2. Justice wins.”

To my great disappointment, every time, I was told that “justice” winning summed up their eschatology.  To my even greater disappointment, a majority of the council agreed with them (or if they didn’t, they never said so).

Since I knew I already had one foot out the door of that world, I wasn’t about to argue with the candidate or the rest of the council.  Especially since I knew where they were coming from—the fact was—I was in the minority and they were espousing the majority view in our tradition.

The answer of “justice” did give me great pause however.  In reaction, one of my initial thoughts was, do you really want to stand before an Almighty and Holy God and believe justice wins?  For me, when that day comes, I will be hoping that love wins and not justice.  Lord have mercy.

Another thought was never are we told that God is justice.  We are told God is just, but never that God is justice.  However, we are told that God is love.  And I have to wonder what type of eschatology allows for God not to triumph in the end.  Perhaps I should have put for number one “God wins.”  If love wins, then God wins.  I thought that was obvious.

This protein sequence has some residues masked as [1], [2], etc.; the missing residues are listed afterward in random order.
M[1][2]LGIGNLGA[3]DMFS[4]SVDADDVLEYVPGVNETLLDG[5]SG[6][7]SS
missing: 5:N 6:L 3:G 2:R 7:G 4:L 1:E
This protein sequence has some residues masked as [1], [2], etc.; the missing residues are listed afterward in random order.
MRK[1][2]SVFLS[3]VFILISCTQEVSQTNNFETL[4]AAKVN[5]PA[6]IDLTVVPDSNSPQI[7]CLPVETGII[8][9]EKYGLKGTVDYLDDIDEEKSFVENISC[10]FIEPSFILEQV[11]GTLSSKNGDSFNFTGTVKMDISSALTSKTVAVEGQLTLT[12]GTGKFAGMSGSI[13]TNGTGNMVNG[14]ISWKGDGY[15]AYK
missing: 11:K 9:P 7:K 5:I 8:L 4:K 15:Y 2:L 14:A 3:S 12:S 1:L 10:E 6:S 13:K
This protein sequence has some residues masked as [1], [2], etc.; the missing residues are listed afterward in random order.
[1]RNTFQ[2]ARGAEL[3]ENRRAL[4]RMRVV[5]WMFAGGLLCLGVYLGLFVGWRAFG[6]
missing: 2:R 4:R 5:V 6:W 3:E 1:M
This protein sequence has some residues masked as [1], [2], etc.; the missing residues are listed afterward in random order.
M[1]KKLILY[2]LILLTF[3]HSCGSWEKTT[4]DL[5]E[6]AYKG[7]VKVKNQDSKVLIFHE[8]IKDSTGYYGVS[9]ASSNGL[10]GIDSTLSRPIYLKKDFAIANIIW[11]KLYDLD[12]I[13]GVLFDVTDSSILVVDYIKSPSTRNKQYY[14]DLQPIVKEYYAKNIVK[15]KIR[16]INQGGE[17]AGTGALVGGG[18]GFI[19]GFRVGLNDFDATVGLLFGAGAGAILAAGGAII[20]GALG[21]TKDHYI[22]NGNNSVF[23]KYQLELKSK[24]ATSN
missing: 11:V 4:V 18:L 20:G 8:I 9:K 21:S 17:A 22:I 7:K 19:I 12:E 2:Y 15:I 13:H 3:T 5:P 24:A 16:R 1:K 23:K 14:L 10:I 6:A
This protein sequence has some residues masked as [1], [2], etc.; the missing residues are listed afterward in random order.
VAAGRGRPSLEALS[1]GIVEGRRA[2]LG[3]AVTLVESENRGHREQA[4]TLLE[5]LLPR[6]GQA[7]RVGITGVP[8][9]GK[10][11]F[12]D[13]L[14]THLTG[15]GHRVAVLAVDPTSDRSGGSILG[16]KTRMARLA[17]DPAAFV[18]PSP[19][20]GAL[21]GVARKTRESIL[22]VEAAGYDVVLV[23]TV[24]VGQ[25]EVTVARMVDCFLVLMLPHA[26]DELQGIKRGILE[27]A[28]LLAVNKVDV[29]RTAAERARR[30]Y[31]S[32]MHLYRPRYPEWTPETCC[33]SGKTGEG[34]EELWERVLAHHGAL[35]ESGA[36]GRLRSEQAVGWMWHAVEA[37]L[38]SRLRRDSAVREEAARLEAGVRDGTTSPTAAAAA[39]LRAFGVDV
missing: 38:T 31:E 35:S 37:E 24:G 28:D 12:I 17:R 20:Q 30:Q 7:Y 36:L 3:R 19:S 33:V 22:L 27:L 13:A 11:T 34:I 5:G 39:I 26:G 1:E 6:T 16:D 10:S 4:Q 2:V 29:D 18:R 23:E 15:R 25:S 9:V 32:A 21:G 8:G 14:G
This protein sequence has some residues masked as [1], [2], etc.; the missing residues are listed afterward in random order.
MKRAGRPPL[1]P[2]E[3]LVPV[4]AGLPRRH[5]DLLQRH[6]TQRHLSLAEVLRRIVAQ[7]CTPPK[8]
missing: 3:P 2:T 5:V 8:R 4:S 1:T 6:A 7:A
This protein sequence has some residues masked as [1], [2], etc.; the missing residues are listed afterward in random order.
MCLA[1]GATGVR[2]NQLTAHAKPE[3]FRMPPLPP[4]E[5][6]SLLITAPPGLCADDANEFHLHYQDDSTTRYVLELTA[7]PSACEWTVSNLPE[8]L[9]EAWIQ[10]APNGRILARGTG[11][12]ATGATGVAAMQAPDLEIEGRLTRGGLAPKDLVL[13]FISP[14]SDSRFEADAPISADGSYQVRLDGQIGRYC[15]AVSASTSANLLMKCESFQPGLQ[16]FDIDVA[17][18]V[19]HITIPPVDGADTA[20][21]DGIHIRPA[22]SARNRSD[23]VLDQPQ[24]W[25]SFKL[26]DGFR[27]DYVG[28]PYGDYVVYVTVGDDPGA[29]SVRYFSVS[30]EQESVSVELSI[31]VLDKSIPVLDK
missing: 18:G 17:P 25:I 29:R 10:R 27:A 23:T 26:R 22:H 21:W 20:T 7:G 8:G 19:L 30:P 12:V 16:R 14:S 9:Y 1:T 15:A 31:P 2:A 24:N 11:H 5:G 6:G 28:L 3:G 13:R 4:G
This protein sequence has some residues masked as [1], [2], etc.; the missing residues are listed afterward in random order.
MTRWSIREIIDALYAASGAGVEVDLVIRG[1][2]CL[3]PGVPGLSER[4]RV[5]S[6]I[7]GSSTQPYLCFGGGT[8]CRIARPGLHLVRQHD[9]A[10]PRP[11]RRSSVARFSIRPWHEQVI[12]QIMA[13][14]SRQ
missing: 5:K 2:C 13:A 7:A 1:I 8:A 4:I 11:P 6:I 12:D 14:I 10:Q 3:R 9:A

Finally, I thought of 1 Corinthians 13.  Are we told that faith, hope, and justice remain?  No, we are not.  And the greatest of what does remain, is love.  Love keeps no record of wrongs.  Our western view of justice is the blind-folded lady holding a scale, but a scale is also a record.  It records weight; it finds one side wanting.  The picture is of one side losing to the other, of being “weightier” than the other.  Love however finds both sides wanting; love takes us to a place where the record, the scale, is no longer the issue.